Olmert to be ‘very involved’ in upcoming elections

Speaking to Jews in San Francisco, former PM hints at return to public life

Then-prime minister Ehud Olmert meets with Barack Obama in Jerusalem in 2008 (photo credit: Olivier Fitoussi/Flash90)
Then-prime minister Ehud Olmert meets with Barack Obama in Jerusalem in 2008 (photo credit: Olivier Fitoussi/Flash90)

Ehud Olmert said Thursday that he plans to be “very involved” in Israel’s upcoming elections, once again hinting at a return to public life.

Speaking to a meeting of the Jewish Federation in San Francisco, the former prime minister blamed Benjamin Netanyahu for injecting Israeli politics into the US elections.

“Israel should not be at the center of the argument in America, and without the prime minister’s action, this would not have been the case,” Olmert said in response to a question on Israel-US relations.

Netanyahu warned on Thursday that “there are those among us who are trying to instigate strife between Israel and the US,” and said they would “not get away with it.”

The prime minister was alluding quite clearly to a comment made the previous day by Olmert, who said the prime minister’s apparent preference for Mitt Romney over Barack Obama in the US presidential campaign was damaging to the relationship between the two allies.

“What took place this time was a breaking of all the rules, when our prime minister intervened in the US elections in the name of an American billionaire with a clear interest in the vote,” Olmert told a meeting of New York Jewish leaders on Wednesday. “The very same billionaire used Israel’s prime minister to advance a nominee of his own for president.”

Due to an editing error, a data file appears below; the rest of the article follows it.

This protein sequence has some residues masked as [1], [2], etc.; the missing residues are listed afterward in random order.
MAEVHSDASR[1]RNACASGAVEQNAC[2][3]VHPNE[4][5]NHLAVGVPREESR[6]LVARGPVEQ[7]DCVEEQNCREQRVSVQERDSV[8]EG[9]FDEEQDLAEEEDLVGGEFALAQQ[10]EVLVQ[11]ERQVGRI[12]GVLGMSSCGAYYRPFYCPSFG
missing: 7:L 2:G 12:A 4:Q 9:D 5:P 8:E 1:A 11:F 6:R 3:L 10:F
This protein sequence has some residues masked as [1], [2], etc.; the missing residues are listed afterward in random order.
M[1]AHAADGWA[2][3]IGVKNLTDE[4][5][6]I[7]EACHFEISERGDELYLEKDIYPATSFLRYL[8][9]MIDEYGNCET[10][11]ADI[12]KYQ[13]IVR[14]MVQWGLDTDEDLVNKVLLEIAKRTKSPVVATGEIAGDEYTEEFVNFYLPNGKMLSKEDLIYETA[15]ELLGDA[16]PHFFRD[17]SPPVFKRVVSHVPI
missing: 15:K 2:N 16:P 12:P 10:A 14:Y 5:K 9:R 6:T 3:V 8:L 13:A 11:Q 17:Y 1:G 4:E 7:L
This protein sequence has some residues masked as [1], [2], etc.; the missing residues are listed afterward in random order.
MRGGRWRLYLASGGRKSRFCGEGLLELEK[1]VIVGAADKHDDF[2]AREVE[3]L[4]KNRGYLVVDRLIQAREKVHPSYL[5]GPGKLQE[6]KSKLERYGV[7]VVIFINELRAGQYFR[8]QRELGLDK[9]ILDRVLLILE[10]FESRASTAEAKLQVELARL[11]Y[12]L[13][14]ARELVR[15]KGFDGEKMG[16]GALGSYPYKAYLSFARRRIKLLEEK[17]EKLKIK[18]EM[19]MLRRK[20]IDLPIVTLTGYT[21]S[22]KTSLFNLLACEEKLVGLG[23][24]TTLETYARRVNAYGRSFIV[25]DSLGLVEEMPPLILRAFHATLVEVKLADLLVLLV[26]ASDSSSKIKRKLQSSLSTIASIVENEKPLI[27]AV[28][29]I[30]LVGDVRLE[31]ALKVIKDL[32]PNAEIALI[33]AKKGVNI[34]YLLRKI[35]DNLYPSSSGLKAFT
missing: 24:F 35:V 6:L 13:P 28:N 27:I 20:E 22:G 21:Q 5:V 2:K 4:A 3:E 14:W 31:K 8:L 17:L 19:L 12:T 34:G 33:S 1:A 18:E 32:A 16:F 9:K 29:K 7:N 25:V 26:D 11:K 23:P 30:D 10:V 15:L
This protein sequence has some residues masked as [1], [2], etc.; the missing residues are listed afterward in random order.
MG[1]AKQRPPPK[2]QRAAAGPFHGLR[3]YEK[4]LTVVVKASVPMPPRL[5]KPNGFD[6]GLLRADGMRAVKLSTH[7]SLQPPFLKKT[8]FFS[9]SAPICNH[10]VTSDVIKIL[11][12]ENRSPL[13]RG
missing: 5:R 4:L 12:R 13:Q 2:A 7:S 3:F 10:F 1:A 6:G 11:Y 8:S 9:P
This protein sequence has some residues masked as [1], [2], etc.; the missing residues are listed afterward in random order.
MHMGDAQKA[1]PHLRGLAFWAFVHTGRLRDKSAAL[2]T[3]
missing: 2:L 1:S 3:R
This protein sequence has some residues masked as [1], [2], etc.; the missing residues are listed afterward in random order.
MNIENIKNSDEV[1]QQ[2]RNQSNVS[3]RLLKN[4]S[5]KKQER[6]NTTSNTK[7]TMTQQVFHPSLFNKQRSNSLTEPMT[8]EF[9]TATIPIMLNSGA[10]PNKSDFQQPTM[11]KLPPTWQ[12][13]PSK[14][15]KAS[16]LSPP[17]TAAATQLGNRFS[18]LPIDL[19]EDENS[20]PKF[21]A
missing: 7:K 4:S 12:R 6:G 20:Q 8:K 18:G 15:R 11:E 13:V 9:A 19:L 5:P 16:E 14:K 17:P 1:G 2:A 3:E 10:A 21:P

Olmert’s words were a clear reference to Jewish-American casino magnate Sheldon Adelson, who, according to reports, donated some $100 million to Romney’s failed campaign. Adelson also owns the Israeli daily newspaper Israel Hayom, which is largely perceived as a stalwart backer of Netanyahu.

Finance Minister Yuval Steinitz, a member of the prime minister’s Likud party, called Olmert’s accusation “absurd,” and advised him “not to interfere in the elections in Israel and certainly not with statements that may cause damage to the State of Israel.”

Olmert told an audience at Columbia Law School in New York on Wednesday that the Likud party is an “extreme right-wing” faction, noting the merger of its candidate list with that of Avigdor Liberman’s nationalist Yisrael Beytenu party, ahead of Knesset elections scheduled for January 22.

Gabe Fisher and JTA contributed to this report.

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